Posted at 1:08 PM on July 10, 2006
by Euan Kerr
Thanks to one of my colleagues I watched "A Sunday in Hell" over the weekend. It was one of the films screened at the "Bicycle Film Festival" this weekend, but it's available on DVD too, through cycling suppliers.
It's an incredible film chrinicalling the Paris Roubaix bike race in 1976. The latter half of the race runs along little used cobbled farm roads, which the bikes call "l'enfer du nord," or "hell of the north." Riders shake their way for miles along these tracks, often peering their way through thick clouds of dust thrown up by the caravan of cars and vans preceding the race.
"A Sunday in Hell" is described by some as the best film ever made about professional bike racing. What makes it so good is the way that it's not so much about bicycling but obsessives, whether it be the riders or their teams, and the people who come to watch their obsession play out.
Director Jorgen Leth delves deep into what actually happens out on the course. He uses film taken all over the course, cutting back and forth as the race heats up. Yet some of the most potent moments are when he allows the camera to just rest in one place, allowing the viewer to watch the hypnotic way a huge group of cyclists slither through an s-bend, or to sit at the edge of the road to show how agonizingly huge a nine second lead really is for those left in the dust. He then lets you see how far the people who are a minute behind have to catch up.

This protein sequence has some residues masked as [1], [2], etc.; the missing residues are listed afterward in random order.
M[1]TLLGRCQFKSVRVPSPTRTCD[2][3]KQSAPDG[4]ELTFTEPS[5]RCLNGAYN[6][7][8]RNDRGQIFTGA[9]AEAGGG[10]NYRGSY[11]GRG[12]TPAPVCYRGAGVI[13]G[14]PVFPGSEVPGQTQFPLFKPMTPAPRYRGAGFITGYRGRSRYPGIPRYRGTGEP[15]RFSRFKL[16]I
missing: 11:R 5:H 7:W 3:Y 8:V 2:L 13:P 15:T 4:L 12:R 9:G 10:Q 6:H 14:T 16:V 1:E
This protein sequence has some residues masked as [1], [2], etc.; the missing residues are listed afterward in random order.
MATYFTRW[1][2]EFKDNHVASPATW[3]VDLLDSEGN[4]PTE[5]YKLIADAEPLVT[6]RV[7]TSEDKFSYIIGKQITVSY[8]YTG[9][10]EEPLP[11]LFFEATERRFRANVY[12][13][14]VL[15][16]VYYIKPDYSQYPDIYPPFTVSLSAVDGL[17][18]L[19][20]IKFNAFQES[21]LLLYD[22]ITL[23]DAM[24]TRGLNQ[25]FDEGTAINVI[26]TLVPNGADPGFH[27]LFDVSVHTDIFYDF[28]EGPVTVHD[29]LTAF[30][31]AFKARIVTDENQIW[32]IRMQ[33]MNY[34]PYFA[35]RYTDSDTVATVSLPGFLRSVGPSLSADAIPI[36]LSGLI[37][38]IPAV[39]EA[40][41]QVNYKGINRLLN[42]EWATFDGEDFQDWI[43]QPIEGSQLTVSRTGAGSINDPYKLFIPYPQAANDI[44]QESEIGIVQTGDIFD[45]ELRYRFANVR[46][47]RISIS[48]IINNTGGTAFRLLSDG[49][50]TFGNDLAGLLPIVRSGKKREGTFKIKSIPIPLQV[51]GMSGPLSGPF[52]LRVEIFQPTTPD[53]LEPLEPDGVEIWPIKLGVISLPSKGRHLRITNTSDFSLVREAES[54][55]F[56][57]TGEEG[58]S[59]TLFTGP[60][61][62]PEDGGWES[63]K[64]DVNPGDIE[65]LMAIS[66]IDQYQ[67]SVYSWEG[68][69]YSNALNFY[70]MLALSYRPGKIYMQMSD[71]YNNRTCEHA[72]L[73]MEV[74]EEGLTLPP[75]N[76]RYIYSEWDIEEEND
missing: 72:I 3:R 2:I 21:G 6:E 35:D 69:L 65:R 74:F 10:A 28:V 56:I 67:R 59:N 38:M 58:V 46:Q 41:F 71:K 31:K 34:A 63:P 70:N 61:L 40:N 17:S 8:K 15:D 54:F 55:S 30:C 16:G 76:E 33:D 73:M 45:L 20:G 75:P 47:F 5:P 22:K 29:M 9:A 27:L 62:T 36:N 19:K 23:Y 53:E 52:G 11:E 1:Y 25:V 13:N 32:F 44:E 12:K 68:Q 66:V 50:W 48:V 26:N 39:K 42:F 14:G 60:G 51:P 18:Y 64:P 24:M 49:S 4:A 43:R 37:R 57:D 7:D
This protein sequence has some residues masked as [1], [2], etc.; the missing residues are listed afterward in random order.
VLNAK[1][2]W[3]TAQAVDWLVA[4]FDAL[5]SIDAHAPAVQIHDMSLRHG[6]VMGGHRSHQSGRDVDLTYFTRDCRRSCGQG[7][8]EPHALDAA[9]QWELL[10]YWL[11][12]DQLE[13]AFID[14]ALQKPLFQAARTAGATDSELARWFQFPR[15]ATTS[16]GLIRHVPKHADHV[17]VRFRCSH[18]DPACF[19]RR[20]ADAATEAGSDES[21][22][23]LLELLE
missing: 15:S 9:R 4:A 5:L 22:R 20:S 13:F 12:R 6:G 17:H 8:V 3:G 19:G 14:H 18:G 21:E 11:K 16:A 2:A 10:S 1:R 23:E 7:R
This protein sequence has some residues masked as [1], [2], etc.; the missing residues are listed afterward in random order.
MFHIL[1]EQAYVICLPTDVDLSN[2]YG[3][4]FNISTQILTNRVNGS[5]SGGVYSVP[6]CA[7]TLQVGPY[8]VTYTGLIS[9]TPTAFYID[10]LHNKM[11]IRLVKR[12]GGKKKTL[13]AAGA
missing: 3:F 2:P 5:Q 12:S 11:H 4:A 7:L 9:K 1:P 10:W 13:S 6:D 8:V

Sound is important to a "Sunday in Hell." The film is narrated in English, but little if any of the dialog is translated. We learn about these athletes through their actions. And we learn about the noise of the cars and the motorbikes, the crowds by the course, and even the demonstrators trying to block the race in opposition to one of the sponors.
The music is fascinating too. What at first seems like a gregorian chant turns out to be a male voice choir invoking the name of the race over and over again. A great deal of the music gets a little extra drive from a static-like sound running through it. In time it merges with the sound of the constant gear changing as the riders go through their paces.
It's hard to find this movie, but it's well worth a look.
Yes, this is the definitve cycling movie. If you have a lack of motivation or confidence, just throw this on and ride the trainer to it. You'll be back to form shortly, even in mid winter. Another must-see is 'Stars and Water Carriers' about the Giro Italia race. Very different, but also very cool.
Thanks for the tip. Strangely enough there is a copy of that DVD floating around the newsroom too and I am looking forward to seeing it.